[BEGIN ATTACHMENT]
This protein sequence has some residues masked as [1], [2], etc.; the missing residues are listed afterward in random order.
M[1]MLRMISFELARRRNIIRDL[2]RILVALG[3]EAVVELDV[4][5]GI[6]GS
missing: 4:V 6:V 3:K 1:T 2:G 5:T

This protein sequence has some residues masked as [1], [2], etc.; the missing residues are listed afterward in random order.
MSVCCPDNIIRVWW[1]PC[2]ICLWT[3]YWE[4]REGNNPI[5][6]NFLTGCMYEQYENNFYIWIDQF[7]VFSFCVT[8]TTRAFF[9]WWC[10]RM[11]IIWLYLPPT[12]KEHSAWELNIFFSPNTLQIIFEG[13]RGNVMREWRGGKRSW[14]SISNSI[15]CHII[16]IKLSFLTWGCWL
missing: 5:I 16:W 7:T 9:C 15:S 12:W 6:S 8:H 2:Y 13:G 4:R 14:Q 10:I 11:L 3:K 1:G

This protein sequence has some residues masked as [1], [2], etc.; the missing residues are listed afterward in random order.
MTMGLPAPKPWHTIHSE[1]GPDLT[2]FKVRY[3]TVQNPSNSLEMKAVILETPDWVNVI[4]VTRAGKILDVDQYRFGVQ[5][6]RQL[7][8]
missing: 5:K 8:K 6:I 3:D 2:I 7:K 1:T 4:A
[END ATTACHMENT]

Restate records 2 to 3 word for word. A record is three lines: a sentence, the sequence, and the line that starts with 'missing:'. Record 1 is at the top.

This protein sequence has some residues masked as [1], [2], etc.; the missing residues are listed afterward in random order.
MSVCCPDNIIRVWW[1]PC[2]ICLWT[3]YWE[4]REGNNPI[5][6]NFLTGCMYEQYENNFYIWIDQF[7]VFSFCVT[8]TTRAFF[9]WWC[10]RM[11]IIWLYLPPT[12]KEHSAWELNIFFSPNTLQIIFEG[13]RGNVMREWRGGKRSW[14]SISNSI[15]CHII[16]IKLSFLTWGCWL
missing: 5:I 16:W 7:T 9:C 15:S 12:W 6:S 8:H 2:Y 13:G 4:R 14:Q 10:I 11:L 3:K 1:G

This protein sequence has some residues masked as [1], [2], etc.; the missing residues are listed afterward in random order.
MTMGLPAPKPWHTIHSE[1]GPDLT[2]FKVRY[3]TVQNPSNSLEMKAVILETPDWVNVI[4]VTRAGKILDVDQYRFGVQ[5][6]RQL[7][8]
missing: 5:K 8:K 6:I 3:D 2:I 7:K 1:T 4:A